Wednesday, April 08, 2009

Obama's speech in Turkey

I don't know if this counts as the major speech in a Muslim capital or if there will be a new one open to the public. When I heard the idea, I thought of a speech comparable to that given in Germany when Barack was a candidate, with hundreds of thousands in the audience watching from a public square. This speech before Turkey's Parliament does meet the requirements, and was itself a step forward in US communications with the Muslim world.
It was a wide-ranging speech. Delivered more to Turkey than to the Muslim world at large, but there was a message in the speech for the Muslim world as a whole. Juan Cole's thoughts here. My attention was caught by his discussion of the Israel/Palestine dispute.
In the Middle East, we share the goal of a lasting peace between Israel and its neighbors. Let me be clear: The United States strongly supports the goal of two states, Israel and Palestine, living side by side in peace and security. That is a goal shared by Palestinians, Israelis, and people of goodwill around the world. That is a goal that the parties agreed to in the road map and at Annapolis. That is a goal that I will actively pursue as President of the United States.
We know the road ahead will be difficult. Both Israelis and Palestinians must take steps that are necessary to build confidence and trust. Both Israelis and Palestinians, both must live up to the commitments they have made. Both must overcome longstanding passions and the politics of the moment to make progress towards a secure and lasting peace.
The United States and Turkey can help the Palestinians and Israelis make this journey. Like the United States, Turkey has been a friend and partner in Israel's quest for security. And like the United States, you seek a future of opportunity and statehood for the Palestinians. So now, working together, we must not give into pessimism and mistrust. We must pursue every opportunity for progress, as you've done by supporting negotiations between Syria and Israel. We must extend a hand to those Palestinians who are in need, while helping them strengthen their own institutions. We must reject the use of terror, and recognize that Israel's security concerns are legitimate.

Noting two things he said:
"The United States strongly supports the goal of two states, Israel and Palestine, living side by side in peace and security." To say the United States supports there at least being a Jewish state is a severe understatement. The United States is committing a huge amount of resources, an amount difficult to calculate, into its project of ensuring Jewish demographic dominance, as an ethnic group, of Israel. US support for two states is much less intense. The US supports two states, or at least negotiations to that end that can continue indefinitely as a means to the end of making palatable an otherwise acceptable status quo. Meaning, for example, the starvation of Palestinians in Gaza, from Israel's point of view is necessary to protect Israel's long-term Jewish identity. That is not an acceptable reason to starve Palestinians according to US values, so the US accomodates their starvation in support of its goal of two states.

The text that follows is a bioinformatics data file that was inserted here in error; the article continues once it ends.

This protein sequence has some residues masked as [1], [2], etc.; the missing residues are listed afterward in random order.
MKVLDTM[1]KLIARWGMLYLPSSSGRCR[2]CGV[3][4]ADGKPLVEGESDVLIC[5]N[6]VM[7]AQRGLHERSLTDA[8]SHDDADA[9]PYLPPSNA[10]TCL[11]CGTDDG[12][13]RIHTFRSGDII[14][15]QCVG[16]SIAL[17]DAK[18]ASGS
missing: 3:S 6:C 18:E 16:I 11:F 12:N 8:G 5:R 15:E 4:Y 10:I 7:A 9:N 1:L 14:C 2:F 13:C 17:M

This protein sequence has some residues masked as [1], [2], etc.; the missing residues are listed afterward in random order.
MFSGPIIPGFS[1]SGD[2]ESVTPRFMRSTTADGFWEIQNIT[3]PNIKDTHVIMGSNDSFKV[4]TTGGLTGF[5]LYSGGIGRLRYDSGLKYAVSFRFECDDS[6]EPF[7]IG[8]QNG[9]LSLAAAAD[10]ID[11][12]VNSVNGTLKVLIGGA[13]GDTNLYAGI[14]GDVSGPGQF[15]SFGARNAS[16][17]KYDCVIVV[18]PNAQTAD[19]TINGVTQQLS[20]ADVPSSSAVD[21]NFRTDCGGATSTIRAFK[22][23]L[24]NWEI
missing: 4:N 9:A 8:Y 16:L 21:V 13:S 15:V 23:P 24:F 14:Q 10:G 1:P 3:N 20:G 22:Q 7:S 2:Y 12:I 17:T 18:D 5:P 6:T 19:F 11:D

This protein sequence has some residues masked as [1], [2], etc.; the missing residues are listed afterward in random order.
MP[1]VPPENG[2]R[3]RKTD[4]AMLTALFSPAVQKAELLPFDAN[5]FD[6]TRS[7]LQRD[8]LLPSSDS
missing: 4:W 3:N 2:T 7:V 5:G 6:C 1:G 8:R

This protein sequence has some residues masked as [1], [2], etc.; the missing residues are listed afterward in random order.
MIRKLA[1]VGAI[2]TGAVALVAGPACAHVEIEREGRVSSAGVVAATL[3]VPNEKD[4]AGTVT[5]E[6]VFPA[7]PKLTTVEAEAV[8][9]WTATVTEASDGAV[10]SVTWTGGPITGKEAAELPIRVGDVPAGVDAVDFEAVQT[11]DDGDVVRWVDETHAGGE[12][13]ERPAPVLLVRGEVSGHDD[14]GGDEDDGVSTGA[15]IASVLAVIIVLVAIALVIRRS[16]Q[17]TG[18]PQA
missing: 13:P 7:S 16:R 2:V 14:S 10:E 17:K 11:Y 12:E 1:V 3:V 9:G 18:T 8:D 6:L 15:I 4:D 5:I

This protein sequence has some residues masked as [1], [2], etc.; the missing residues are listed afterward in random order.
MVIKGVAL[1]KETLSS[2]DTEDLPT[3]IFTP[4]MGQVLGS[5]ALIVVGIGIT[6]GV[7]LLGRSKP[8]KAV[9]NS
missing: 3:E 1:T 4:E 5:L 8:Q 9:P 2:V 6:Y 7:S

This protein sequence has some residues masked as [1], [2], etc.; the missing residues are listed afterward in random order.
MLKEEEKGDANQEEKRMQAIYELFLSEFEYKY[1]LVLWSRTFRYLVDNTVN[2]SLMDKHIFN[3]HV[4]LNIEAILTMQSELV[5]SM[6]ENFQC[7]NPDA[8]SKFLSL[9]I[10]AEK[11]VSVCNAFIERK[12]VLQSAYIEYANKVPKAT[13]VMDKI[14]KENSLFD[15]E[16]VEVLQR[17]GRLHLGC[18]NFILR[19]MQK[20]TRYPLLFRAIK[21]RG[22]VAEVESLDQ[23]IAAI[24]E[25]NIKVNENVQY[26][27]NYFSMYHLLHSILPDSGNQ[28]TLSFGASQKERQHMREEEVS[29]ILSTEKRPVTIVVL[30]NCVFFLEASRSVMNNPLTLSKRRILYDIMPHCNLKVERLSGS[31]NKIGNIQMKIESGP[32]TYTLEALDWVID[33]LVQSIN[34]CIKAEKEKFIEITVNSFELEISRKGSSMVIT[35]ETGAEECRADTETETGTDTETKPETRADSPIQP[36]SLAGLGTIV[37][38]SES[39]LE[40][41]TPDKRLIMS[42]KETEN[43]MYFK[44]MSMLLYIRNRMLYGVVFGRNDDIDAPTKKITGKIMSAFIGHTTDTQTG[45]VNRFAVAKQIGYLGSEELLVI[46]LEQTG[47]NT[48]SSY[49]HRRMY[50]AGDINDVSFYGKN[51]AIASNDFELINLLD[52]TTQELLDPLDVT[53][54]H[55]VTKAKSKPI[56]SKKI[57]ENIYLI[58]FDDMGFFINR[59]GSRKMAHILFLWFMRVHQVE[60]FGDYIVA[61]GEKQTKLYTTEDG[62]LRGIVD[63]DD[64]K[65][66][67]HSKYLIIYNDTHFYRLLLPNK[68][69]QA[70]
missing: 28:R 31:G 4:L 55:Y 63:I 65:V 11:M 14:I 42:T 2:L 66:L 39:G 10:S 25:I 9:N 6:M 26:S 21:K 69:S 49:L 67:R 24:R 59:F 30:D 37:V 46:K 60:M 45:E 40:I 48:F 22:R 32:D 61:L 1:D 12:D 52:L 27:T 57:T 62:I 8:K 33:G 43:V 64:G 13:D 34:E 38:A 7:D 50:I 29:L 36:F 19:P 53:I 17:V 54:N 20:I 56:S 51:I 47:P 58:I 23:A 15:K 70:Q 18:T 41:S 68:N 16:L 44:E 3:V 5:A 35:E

The two-state negotiating process is, as it has always been, a kind of fiction necessary to make otherwise unacceptable pro-Israel policies align with principles or values that are acceptable by US and Western standards. Obama announces here that he is continuing this fiction which is far from surprising given the boundaries within which Obama must work.
"Palestinians, Israelis, and people of goodwill around the world" a curiously meaningless phrase. The Palestinians who go along with the Israeli/US negotiation arrangements have very poor democratic credentials. I guess that should always be said when a statement like this is made, but it is so widely known that the hypocrisy of using Abbas to speak for Palestinians doesn't deserve much more discussion. Recent polls show substantial, probably majority support for a one-state solution among Palestinians. The US policy is effectively to starve the Palestinians until they change their opinion. More interesting to me is "people of goodwill". Obama isn't saying that everyone who supports two states is a person of goodwill. He isn't saying that everyone who opposes two states is not a person of goodwill. He isn't saying anything but he's saying nothing in a way that puts his position in a positive light. Curiously meaningless.


Overall the speech was vague enough that it gives a sense of the US position on the Israel/Palestine conflict without being offensive to a region of people who see the dispute drastically differently from the US. That was the needle Obama had to thread. Obama did all he could possibly do without drastically changing the US approach to the dispute.

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